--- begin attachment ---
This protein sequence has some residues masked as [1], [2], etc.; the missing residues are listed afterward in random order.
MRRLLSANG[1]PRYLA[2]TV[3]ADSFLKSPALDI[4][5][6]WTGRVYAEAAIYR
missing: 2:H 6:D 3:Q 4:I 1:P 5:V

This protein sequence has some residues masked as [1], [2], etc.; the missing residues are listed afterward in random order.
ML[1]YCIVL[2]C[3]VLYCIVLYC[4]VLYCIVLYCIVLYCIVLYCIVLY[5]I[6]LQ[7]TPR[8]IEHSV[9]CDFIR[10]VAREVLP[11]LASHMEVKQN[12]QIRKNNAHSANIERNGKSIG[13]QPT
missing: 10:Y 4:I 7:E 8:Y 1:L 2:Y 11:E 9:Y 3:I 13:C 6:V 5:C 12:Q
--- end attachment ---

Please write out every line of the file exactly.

This protein sequence has some residues masked as [1], [2], etc.; the missing residues are listed afterward in random order.
MRRLLSANG[1]PRYLA[2]TV[3]ADSFLKSPALDI[4][5][6]WTGRVYAEAAIYR
missing: 2:H 6:D 3:Q 4:I 1:P 5:V

This protein sequence has some residues masked as [1], [2], etc.; the missing residues are listed afterward in random order.
ML[1]YCIVL[2]C[3]VLYCIVLYC[4]VLYCIVLYCIVLYCIVLYCIVLY[5]I[6]LQ[7]TPR[8]IEHSV[9]CDFIR[10]VAREVLP[11]LASHMEVKQN[12]QIRKNNAHSANIERNGKSIG[13]QPT
missing: 10:Y 4:I 7:E 8:Y 1:L 2:Y 11:E 9:Y 3:I 13:C 6:V 5:C 12:Q